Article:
Download Alien Plots: Female Subjectivity and the Divine in the Light of James Tiptree's A Momentary Taste of Being' (Liverpool University Press - Liverpool Science Fiction Texts & Studies) PDF

TitleAlien Plots: Female Subjectivity and the Divine in the Light of James Tiptree's A Momentary Taste of Being' (Liverpool University Press - Liverpool Science Fiction Texts & Studies)
File Size2.3 MB
Total Pages248
Table of Contents
                            Title Page
I. Seed-beds: Crossing Theology, Feminism and Science Fiction
II. Sexual Universes
III. Father in Crisis, Mother Rises? 1. The Choric Fantasy
IV. Father in Crisis, Mother Rises? 2. (Extra)biblical Scenarios
V. (Counter) Apocalypses
VI. A Momentary Taste of Being
Index of names and terms
Document Text Contents
Page 124

reason. Like his namesake from the Hebrew Bible, Aaron the brother of
Moses, sons of Amram and Jochebed (Ex.6:19), he is on confidential terms
with the leader of the exodus. The biblical Aaron was appointed to be the
spokesman for Moses, who was not a good speaker. The science fictional
Aaron too is supposed to help the big man control his weakness, which,
however, takes a different and sardonic form: in all secrecy he has to bring
the captain ‘four ounces’ of alcohol every night. In his identity as a medical
doctor, moreover, resonances sound of the ancient figure of the priest-
shaman, which also recall biblical Aaron’s designation as the first priest of
the Israelites. Priests mediate between humans and gods.

In Aaron’s pet name for Yellaston, Old Yellowstone, a variety of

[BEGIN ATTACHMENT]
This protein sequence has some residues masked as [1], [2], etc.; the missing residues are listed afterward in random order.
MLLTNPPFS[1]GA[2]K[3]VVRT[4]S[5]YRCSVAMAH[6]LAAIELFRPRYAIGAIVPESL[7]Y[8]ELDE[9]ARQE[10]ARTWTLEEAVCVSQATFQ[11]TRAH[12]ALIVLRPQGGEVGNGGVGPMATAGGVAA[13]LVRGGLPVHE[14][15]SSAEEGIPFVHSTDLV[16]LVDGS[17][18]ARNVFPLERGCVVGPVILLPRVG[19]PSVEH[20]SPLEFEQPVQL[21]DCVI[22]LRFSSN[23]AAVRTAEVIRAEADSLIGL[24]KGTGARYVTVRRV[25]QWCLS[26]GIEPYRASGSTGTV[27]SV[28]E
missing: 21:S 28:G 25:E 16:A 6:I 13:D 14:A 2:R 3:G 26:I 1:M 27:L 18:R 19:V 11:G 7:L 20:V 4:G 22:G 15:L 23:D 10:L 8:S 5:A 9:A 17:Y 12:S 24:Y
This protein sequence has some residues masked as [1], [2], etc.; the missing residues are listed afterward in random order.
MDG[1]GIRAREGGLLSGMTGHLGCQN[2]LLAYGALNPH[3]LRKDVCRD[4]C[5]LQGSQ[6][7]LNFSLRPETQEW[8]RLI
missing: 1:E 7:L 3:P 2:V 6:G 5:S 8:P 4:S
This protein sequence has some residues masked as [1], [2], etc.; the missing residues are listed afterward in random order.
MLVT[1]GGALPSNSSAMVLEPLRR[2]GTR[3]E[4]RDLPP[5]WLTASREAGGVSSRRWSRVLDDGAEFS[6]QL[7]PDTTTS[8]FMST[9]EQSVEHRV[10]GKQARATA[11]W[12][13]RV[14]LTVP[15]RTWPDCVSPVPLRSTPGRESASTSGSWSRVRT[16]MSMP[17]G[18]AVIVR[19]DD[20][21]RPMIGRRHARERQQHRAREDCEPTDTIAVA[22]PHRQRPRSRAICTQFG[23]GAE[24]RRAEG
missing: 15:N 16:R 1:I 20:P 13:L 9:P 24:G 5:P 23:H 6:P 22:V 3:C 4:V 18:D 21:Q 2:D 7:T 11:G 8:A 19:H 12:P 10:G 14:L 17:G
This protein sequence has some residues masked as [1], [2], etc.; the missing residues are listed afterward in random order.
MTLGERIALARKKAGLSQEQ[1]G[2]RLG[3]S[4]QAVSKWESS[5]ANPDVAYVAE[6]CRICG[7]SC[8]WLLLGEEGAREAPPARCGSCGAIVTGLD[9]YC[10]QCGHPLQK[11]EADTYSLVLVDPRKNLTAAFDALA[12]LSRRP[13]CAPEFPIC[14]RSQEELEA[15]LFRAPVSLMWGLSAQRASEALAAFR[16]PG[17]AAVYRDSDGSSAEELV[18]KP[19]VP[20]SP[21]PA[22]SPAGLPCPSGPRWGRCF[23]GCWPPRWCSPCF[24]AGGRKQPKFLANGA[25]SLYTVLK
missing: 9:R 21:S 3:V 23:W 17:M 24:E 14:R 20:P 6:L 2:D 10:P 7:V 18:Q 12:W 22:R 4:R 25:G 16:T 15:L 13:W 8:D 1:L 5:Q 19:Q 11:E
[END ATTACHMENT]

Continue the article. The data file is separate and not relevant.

connotations echo besides the ancient rocky park, and besides the ‘yellow
Sol’. The ‘yellow’ refers also to the yellow signal, instead of the green, that
Yellaston should have sent to Earth after the subordination of Tim Bron.
But he was too fuddled and yellow, that is, a coward: ‘I should have sent
code yellow and announced I had sent the green … I failed to think it
through in time’ (A134). As for the ‘stone’, in the present context of biblical
leadership, it recalls the ‘stone’ which was the material of the two tables
Moses received on Mount Sinai (Ex.31:18; 34:1), the tables of the covenant
God entered into with the Israelites. As Moses represents the divine Law,
so does Yellaston represent the human—or in fact, paternal–phallic—law.

After the euphoria-rousing display of beautiful blow-ups of the
paradisaical planet, Yellaston speaks sensible words of warning against
rashness in colonizing the planet, drawing on parallels with ‘the history of
human exploration and migration on our own planet’ (A98).

He was looking directly at them now, his fine light greenish eyes
moving unhurriedly from face to face. ‘… It is the first totally alien
living world that man has touched. We may have no more concept
of its true nature and conditions than the British migrants had of an
American winter’. (A100)

In other words, paradises may be deceptive. Frank Foy, the security officer,
is terribly impressed by Yellaston’s homily, as Aaron observes ironically:
‘Frank has received the Word. Captain Yellaston (who art in Heaven) has
explained’ (A102). Aaron, however, feels faced with the fact that
Yellaston’s patriarchal and quasi-divine power is eroding more and more.
We are reminded again of Tiptree’s story ‘Houston, Houston’, the parallels
of which with ‘A Momentary Taste of Being’ I have discussed earlier, where
the spaceship’s captain is ‘gradually revealed as a ranting Old Testament
patriarch deluding that he is god-almighty’.5 In ‘A Momentary Taste of
Being’, however, the captain himself is by no means self-delusive but it is
rather the guardian of the phallic law, Frank Foy, who ascribes divine


Page 125

qualities to the patriarch. On the sly, Yellaston himself is as insecure about
his own qualities as Moses was. But then, what a difference it makes when